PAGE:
Thursday’s need-to-know money news

phone-scammerToday’s top story: How to tell if that IRS tax collection call is fake. Also in the news: Strategies to maximize your child’s financial aid eligibility, how to lower your cell phone bill, and how to prevent a divorce from ruining your finances.

7 Ways to Tell If That IRS Tax Collections Call Is Fake
Don’t get duped.

Strategies to Maximize Your Child’s Financial Aid Eligibility
Increasing your odds.

4 Ways to Lower Your Cell Phone Bill
The telecoms are rich enough.

10 Ways to Prevent a Divorce From Ruining Your Finances
Protecting what’s yours.

Wednesday’s need-to-know money news

payday-loansToday’s top story: Financial aid tips for procrastinators. Also in the news: Auto insurance in the driverless car era, payday alternative loans, and six ways your teen driver will affect your wallet.

4 Financial Aid Tips for College Procrastinators
Don’t waste any more time.

If You Hate Auto Insurance, You’ll Love Driverless Cars
A change in who’s to blame for accidents.

What Is a Payday Alternative Loan?
Avoiding the traditional payday loan trap.

6 Ways Your Teen Driver Will Affect Your Wallet
It’s more expensive than you’d think.

Monday’s need-to-know money news

Snip20160808_4Today’s top story: How not to pick a bank. Also in the news: bank accounts that foster independence for disabled people, how to pick the right college to avoid student debt, and newly updated government rules to help homeowners facing foreclosure.

How Not to Pick a Bank
Forget about the free toaster.

ABLE Accounts Help Foster Independence for Disabled People
Building financial independence.

Pick the Right College to Avoid Student Debt
Looking at college as an investment.

The Government Updated Its Rules to Help Homeowners Facing Foreclosure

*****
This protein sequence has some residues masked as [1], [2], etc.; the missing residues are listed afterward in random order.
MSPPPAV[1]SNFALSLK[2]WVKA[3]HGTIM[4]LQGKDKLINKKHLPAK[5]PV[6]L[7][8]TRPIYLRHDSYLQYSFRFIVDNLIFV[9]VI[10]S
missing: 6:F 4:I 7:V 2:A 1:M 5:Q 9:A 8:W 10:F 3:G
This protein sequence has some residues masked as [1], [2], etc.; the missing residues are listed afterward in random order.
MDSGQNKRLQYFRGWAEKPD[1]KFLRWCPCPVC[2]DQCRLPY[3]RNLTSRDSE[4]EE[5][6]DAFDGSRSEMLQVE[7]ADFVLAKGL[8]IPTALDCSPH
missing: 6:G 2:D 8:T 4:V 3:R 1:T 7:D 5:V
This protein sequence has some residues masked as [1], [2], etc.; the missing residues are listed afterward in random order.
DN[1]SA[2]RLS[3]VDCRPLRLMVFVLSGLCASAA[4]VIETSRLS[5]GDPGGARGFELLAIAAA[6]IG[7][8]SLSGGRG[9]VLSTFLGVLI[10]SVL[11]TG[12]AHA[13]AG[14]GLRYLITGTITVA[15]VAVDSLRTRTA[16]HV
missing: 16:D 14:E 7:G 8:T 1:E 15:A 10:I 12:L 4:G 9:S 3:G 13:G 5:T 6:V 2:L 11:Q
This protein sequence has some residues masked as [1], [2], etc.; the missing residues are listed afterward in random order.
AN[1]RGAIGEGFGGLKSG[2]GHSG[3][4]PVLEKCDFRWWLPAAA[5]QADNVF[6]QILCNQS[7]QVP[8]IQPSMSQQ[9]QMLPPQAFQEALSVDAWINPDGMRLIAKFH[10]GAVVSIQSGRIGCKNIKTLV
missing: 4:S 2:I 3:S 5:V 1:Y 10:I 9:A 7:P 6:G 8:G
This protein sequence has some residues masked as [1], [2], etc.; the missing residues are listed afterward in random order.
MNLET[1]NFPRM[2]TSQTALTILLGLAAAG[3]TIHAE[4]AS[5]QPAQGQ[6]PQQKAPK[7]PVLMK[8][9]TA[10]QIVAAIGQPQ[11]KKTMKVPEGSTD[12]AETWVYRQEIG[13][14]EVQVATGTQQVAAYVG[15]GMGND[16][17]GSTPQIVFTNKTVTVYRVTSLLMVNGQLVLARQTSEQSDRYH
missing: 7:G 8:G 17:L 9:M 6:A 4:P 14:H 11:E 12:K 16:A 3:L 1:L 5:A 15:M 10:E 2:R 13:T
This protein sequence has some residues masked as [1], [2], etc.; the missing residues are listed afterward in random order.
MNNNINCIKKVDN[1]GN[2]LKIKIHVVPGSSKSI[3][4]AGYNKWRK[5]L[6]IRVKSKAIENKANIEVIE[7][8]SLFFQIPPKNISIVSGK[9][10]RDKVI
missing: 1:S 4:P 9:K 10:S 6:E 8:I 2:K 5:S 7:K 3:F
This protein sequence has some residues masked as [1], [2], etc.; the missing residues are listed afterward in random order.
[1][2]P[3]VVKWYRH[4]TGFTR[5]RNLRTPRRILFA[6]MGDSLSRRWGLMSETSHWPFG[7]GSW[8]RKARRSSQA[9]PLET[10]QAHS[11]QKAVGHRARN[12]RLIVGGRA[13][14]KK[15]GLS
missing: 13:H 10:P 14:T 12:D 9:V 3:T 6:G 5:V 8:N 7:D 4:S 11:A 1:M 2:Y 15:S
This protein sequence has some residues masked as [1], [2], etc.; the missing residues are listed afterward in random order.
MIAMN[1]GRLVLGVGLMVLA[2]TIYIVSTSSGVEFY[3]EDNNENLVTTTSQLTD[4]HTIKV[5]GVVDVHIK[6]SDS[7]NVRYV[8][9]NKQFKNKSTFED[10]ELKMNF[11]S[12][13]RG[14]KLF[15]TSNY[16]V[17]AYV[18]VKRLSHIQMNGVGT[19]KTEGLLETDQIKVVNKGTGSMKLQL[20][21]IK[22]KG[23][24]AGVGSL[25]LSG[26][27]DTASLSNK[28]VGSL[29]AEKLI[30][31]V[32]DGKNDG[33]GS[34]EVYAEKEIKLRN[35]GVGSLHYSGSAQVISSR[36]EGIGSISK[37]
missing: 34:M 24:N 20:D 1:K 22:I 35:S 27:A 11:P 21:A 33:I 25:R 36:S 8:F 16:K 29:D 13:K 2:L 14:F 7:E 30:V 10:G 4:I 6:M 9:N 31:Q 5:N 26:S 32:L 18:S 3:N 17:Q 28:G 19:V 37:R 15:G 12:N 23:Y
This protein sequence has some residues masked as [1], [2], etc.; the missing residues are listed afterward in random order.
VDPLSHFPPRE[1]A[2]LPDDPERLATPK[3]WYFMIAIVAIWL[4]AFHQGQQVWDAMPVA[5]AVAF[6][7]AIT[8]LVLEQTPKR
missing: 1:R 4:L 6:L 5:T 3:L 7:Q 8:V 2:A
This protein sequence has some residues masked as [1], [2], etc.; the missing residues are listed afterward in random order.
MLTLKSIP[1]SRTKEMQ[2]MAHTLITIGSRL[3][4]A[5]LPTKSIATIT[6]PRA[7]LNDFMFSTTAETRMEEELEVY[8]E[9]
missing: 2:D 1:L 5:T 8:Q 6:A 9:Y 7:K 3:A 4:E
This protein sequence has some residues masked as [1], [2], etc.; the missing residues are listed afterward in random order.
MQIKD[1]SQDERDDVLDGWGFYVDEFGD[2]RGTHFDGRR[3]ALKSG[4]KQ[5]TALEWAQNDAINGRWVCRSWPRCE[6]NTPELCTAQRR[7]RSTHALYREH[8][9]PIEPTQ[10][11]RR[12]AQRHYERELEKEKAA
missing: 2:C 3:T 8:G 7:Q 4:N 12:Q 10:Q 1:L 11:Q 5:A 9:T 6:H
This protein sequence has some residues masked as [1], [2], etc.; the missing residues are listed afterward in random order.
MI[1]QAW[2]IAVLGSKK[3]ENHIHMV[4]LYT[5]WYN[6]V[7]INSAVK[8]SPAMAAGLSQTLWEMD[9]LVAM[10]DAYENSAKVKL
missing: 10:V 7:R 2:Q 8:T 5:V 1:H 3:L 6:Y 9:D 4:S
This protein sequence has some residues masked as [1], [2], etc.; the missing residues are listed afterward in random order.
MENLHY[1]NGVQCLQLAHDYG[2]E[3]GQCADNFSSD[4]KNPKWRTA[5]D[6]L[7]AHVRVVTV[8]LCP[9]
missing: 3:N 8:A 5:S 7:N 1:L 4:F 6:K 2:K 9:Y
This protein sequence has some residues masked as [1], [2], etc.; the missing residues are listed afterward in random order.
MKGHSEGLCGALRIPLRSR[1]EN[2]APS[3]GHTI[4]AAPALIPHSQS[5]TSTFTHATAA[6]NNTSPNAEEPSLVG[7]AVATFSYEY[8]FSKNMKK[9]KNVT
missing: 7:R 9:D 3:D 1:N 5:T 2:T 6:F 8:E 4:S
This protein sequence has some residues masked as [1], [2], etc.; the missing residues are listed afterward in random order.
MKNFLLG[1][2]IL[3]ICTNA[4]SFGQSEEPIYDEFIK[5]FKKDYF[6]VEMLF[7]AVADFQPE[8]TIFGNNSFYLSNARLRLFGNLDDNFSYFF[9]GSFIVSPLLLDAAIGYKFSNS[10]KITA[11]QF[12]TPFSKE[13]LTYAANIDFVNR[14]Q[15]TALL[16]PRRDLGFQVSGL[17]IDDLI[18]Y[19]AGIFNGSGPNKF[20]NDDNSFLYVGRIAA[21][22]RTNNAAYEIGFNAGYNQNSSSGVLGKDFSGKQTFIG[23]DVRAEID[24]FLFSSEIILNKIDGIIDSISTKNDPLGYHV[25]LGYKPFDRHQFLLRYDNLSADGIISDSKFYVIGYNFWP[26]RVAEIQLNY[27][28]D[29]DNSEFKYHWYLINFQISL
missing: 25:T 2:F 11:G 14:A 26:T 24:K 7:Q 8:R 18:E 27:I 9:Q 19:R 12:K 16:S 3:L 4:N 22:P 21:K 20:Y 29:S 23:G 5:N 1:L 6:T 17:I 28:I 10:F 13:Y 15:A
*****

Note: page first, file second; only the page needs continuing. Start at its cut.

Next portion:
What’s new from the Consumer Financial Protection Bureau.

Wednesday’s need-to-know money news

money-vacation-saveToday’s top story: Overcoming the obstacles between you and retirement. Also in the news: What the President wants to tell college students, what happens when your debt goes to collections, and how to pay less for staying cool this summer.

5 Obstacles Between You and Retirement (and How to Overcome Them)
Clearing the pathway to a solid retirement.

5 Things the President Wants to Tell College Students
Messages for students and student loan borrowers.

What Happens When Your Debt Goes to a Collector?
Not every debt collection process is the same.

Stay cool, but pay less for electricity this summer
Your wallet’s hot enough.

Monday’s need-to-know money news

common-retirement-mistakesToday’s top story: College counselors spill financial aid secrets. Also in the news: How to tell if you’re on track for retirement, why new grads have a huge retirement savings advantage, and the 401(k) mistakes that could cost you a bundle.

College Counselors Spill 6 Financial Aid Secrets
Get the inside scoop.

Do the Math to Tell If You’re on Track for Retirement
Checking your progress.

New grads have a huge retirement savings advantage
How much will you have in 40 years?

The 401(k) Mistakes That Could Cost You a Bundle
Pay close attention.